Legacy Content

Jim On Film
Page 1 of 4

by Jim Miles (archives)
December 26, 2002
Jim talks about what went wrong with Disney's animation division and how to get it back on track.

Pink Elephants on Parade:
Intoxicating Analysis and Quality Traditional Animation

When Disney started running Who Wants to Be a Millionaire on ABC, it was a runaway success. More so than Friends or ER, here was a show people were talking about--discussing the winners and what questions they had won answering. Disney immediately capitalized on the show, running it many times a week, sometimes several times a day. Before long, as many in the industry have noted, Disney had run the show into the ground. What should have been a long-running, steady ratings-winner for the company, quickly ran out of steam, and to top it off, Disney had nothing good to replace it in its schedule, leaving ABC low on the ladder rung of television ratings.

Similarly, in the late 1980s, after Disney had a taste of animated success with such films as Oliver & Company and The Little Mermaid, it increased its animated output. They released a steady flow of traditionally animated musicals, stop-motion animation, television-based animation, computer-generated animation, and television-based animated sequels of classic traditional animated titles.

Now, with the recent lack of instant success for Treasure Planet, the Disney Feature Animation division (the department that creates the quality traditionally animated features such as Mulan and Lilo and Stitch) is at a crossroads like no other time in history. The department which has always been the heart and soul of the company is drawing painful questions from executives within the studio, industry analysts, and market-watchers.

In just a few short years, Disney may eliminate quality traditional hand-drawn animation. This means that, after rash analysis, foresightless decision-making, and concern from uninformed stock-owners, Disney could be on the verge of making some of the worst decisions in the company’s long history.

The History of the Issue.
In many ways, the problems that plague Walt Disney Feature Animation today--the division of the company that has created traditionally animated features from Snow White and the Seven Dwarfs to Treasure Planet--began when Michael Eisner came on board in 1984 with Frank Wells and Jeffery Katzenberg. Jeffery Katzenberg took over control of the animation department and implemented many new and important changes in how the system functioned.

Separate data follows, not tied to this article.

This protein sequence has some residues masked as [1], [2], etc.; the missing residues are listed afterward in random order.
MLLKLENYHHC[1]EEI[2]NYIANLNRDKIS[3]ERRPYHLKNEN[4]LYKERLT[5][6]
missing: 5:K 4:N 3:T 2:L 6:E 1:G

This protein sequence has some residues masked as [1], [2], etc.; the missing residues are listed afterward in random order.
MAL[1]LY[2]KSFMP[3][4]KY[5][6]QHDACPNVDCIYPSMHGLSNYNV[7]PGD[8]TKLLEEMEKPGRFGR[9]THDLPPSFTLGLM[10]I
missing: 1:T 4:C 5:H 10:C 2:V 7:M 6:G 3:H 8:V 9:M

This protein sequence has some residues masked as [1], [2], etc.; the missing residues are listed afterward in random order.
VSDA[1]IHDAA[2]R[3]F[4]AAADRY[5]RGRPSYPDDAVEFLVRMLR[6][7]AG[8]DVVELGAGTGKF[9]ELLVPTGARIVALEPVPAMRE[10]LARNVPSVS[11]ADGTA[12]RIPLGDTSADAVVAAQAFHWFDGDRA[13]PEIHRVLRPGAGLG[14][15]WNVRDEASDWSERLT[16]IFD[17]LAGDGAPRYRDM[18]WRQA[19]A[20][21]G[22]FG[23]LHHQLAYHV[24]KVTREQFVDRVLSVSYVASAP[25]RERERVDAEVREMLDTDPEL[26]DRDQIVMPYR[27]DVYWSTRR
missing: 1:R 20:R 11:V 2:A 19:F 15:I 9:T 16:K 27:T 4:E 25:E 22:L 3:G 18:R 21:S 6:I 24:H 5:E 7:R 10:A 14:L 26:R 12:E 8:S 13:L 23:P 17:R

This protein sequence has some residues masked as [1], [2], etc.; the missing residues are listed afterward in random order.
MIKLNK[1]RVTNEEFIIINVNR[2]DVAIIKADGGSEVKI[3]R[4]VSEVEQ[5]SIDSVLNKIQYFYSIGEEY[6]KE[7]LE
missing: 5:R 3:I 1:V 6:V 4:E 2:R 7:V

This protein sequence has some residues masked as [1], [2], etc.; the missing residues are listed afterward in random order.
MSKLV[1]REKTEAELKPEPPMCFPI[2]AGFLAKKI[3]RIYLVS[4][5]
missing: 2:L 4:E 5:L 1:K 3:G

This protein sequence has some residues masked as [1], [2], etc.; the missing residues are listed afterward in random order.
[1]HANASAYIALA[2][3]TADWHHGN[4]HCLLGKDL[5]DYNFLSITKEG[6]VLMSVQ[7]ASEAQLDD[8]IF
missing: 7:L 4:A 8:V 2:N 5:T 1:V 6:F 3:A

One such change was the move to create one animated feature a year, which was a goal Walt Disney himself had never been able to reach. In hindsight, there were several problems with this goal as implemented in the last decade. First of all, other studios attempted to get in on the trend, causing some additional competition in the marketplace. Of course, the only real competition for Disney was Disney itself. When Disney released The Lion King, its gross soared over $300 million, an amazing box office feat for any film. But industry analysts then proceeded to proclaim every single animated feature released after that film to be box office failures. Despite the fact that Pocahontas earned more money than Beauty and the Beast just four years earlier, it was dubbed a failure by analysts. As evidence of how fickle such analysts can be, when it was released in 1999, Tarzan was dubbed a failure by many analysts because it had not met the unreachable standard set by The Lion King. Now, in 2002, they now hold Tarzan as the tentpole success for the newest animated features.

During this time, Disney learned the financial gold of cheap, direct-to-video sequels of its classic films. These films could be made cheaply and released to video where parents, despite loathing reviews, would pick them up for their kids. For many years, Disney would market these videos in a way as to draw a clear line between Beauty and the Beast and Beauty and the Beast: The Enchanted Christmas.

When Disney began creating films with Pixar, beginning with Toy Story in 1995, audiences ate up these films which were quite different from other Disney films. Their computer advancements were highly touted; however, they were a smash because of the same things that have always made great Disney films--strong characters and great stories.

Soon other studios would jump into animation. Fox, Warner Brothers, DreamWorks, and Nickelodeon would all begin creating and releasing a variety of animated films. With increased competition (both from itself and from other studios), Disney would face problems marketing its traditionally animated films with the same success it had had a decade earlier.

 

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